Is Downtown Denver dead? Foot traffic, restaurants and retail sales bounce back but slow return of office workers

Not dead, just waking up after an extended, fitful nap.

That’s the picture economic development officials, real estate brokers, business owners and some urban dwellers want to paint of downtown Denver as the city seeks to turn the corner on the COVID-19 pandemic.

Those boosters are pushing back on the perception that has grown during the pandemic that the streets below Denver’s skyscrapers are lawless, desolate places. As City Councilman Kevin Flynn put it earlier this year, some people in his district in the far southwest corner of the city think of life downtown as a scene out of the post-apocalyptic movie series “Mad Max” — even if that is far from the daily reality.

Things are in motion in the city’s Central Business District and Union Station neighborhoods that back up the comeback narrative.

Foot traffic along the 16th Street Mall is climbing and crews will get to work on the mall’s long-talked-about upgrade this spring. Some downtown retailers are already daydreaming about the throngs of tourists and business travelers they hope will walk into their shops as the weather warms. After big losses in 2020, sales tax collections downtown shot up almost 15% last year. Arrests are up around Union Station but that’s a positive sign for some downtown residents who only a few months ago were sounding the alarm about safety in the area. Downtown office space is being soaked up at rates not seen since before COVID-19 was just an ominous warning on the evening news.

Despite the activity and the positive trend lines, some remain skeptical about downtown’s ability to regain its pre-pandemic luster. For some workers returning to office buildings they streamed out of in March 2020, the heart of the city is a different place today than when they left.

“I used to walk around and I could be downtown by myself and I felt OK before. It’s actually kind of scary to me now,” said Lisa King, a 57-year-old Lakewood resident who works in a law office in Denver’s Central Business District. “Because it’s dirty and there’s trash and I had to step over someone on the sidewalk this morning. It’s like what is happening?”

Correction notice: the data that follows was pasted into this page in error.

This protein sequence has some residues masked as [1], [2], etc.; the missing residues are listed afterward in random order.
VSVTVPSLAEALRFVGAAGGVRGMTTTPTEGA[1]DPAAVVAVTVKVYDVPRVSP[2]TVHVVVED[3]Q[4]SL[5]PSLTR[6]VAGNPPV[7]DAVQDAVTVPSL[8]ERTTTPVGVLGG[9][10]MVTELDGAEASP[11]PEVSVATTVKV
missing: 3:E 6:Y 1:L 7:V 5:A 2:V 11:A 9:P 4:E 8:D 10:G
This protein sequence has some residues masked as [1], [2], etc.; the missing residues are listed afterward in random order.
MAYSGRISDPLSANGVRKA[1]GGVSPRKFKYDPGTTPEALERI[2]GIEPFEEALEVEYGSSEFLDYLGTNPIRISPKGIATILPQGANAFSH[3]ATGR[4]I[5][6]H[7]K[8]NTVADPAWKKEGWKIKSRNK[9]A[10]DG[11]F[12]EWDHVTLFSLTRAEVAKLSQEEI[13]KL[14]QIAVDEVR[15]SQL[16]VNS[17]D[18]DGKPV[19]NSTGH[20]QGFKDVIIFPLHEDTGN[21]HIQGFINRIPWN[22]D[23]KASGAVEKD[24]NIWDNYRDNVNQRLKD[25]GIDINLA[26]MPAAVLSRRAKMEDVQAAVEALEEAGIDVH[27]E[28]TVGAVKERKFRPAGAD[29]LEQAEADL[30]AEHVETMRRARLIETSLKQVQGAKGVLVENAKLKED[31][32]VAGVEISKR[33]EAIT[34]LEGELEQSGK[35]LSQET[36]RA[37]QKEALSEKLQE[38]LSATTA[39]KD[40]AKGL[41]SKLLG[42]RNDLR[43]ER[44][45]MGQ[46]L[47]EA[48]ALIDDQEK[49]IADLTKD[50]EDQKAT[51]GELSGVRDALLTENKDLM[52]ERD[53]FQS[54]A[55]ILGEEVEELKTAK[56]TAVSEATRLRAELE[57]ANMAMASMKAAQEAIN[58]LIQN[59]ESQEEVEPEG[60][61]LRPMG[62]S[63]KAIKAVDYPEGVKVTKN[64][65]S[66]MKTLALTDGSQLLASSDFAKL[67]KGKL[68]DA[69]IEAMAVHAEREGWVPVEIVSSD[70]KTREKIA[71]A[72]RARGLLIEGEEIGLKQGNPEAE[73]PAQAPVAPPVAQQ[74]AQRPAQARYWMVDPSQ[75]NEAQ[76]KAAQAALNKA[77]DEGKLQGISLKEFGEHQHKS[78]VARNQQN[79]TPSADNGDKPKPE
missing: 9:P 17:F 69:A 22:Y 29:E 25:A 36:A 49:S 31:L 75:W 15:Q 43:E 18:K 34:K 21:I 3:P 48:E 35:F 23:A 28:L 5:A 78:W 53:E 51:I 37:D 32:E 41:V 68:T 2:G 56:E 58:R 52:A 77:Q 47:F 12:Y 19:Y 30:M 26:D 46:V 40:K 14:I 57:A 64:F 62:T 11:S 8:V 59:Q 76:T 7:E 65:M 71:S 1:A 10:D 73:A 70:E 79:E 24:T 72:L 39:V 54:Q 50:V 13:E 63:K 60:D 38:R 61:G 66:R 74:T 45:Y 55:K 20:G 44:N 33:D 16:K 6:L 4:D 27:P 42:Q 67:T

For downtown, it’s a numbers game. More people returning to the office means more customers for downtown shops and restaurants. More money being spent at existing businesses should mean more interest in vacant real estate. More eyes and ears on the street should equate with more safety. After the global pandemic, though, will downtown Denver ever be the same?

“What is happening here in Denver is no different than what is happening in every major downtown across the country,” said Kourtny Garrett, who took over earlier this year as the Downtown Denver Partnership’s president and CEO. She emphasized, “downtown Denver is set up only to succeed.”

Foot traffic has improved but not fully returned

The partnership, downtown’s chief economic development organization, has been tracking foot traffic along the 16th Street Mall since before the virus came along.

The early numbers tell the story of a city center being hollowed out. More than 328,000 spent time on the mall on Monday, March 9, 2020. That number dropped to fewer than 49,000 people three weeks later on Monday, March 30.

Since vaccines became widely available last spring, foot traffic numbers downtown have had a clear upward trajectory even if the emergence of the virus’ delta and omicron variants created some troughs in the trend line.